Credit: Allen G. via Shutterstock.com
We know too little about the interaction of species and their effects on each other within ecosystems. What we do know is fascinating. For instance, check out this National Geographic video about how wolves changed rivers, as peculiar as that sounds.
We also know that research is telling us that extinction rates today are at least 1,000 times higher than normal. That’s alarming. Some are calling it a sixth mass extinction.
There are many reasons for these dangerous extinction trends, and chief among them is the loss of habitat.
With this in mind–we’re losing species at alarming rates and we’re not sufficiently protecting their habitat–we should be doubling up our conservation efforts. And yet despite this imperative, the Trump administration has proposed new rules to weaken the Endangered Species Act, the U.S. law aimed at preventing extinction and helping species recover.
If you want to dig deeper into the administration’s proposed changes, here’s a good New Yorker piece that dives into the passage of the law in 1973, a column by a professor that ran in several newspapers, and one more story for good measure.
The gist of the Trump administration rollback is this: protections for threatened species (one step better than endangered) will be weakened, critical habitat will be harder to protect, and economic impacts will now play a role in whether we should trouble ourselves with saving a species.
Political opposition to the plan has been ramping up. I really like the response from Rep. Vern Buchanan (R-FL), in which he slams the proposal — and what an adorable baby Florida Panther on his page. Also, you can check out this letter from Senators Tom Carper (D-DE) and Tom Udall (D-NM), as well as 31 other U.S. Senators.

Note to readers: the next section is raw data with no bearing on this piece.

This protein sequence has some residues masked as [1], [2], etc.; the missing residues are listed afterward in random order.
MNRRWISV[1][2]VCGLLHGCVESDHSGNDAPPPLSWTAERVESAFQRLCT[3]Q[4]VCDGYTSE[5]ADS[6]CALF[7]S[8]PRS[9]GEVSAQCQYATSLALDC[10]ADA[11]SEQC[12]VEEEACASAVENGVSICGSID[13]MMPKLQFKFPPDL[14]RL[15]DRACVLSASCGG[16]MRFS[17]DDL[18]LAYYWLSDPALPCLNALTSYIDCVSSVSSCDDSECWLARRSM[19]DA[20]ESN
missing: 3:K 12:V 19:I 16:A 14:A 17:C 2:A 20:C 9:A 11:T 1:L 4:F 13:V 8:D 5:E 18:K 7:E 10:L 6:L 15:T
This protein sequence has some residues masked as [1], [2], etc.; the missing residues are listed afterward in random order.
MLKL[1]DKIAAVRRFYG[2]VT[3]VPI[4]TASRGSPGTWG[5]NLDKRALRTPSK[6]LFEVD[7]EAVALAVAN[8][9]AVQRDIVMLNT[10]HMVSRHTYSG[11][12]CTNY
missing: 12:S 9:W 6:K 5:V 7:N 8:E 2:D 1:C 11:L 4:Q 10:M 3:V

But opposition from within Congress, while important, isn’t enough. As I write this, there’s an open public comment period. In other words, we the American people have an opportunity to tell the administration what we think and how we feel about their plan.
If you agree that at this moment in time when species are disappearing at disturbing rates, that choosing to weaken protections for species is practically the definition of wrongheaded, then please join us in urging the Trump administration to withdraw these proposals.
Senior Director, Conservation America Campaign, Environment America
Steve directs Environment America’s efforts to protect our public lands and waters and the species that depend on them. He led our successful campaign to win full and permanent funding for our nation’s best conservation and recreation program, the Land and Water Conservation Fund. He previously oversaw U.S. PIRG’s public health campaigns. Steve lives in Sacramento, California, with his family, where he enjoys biking and exploring Northern California.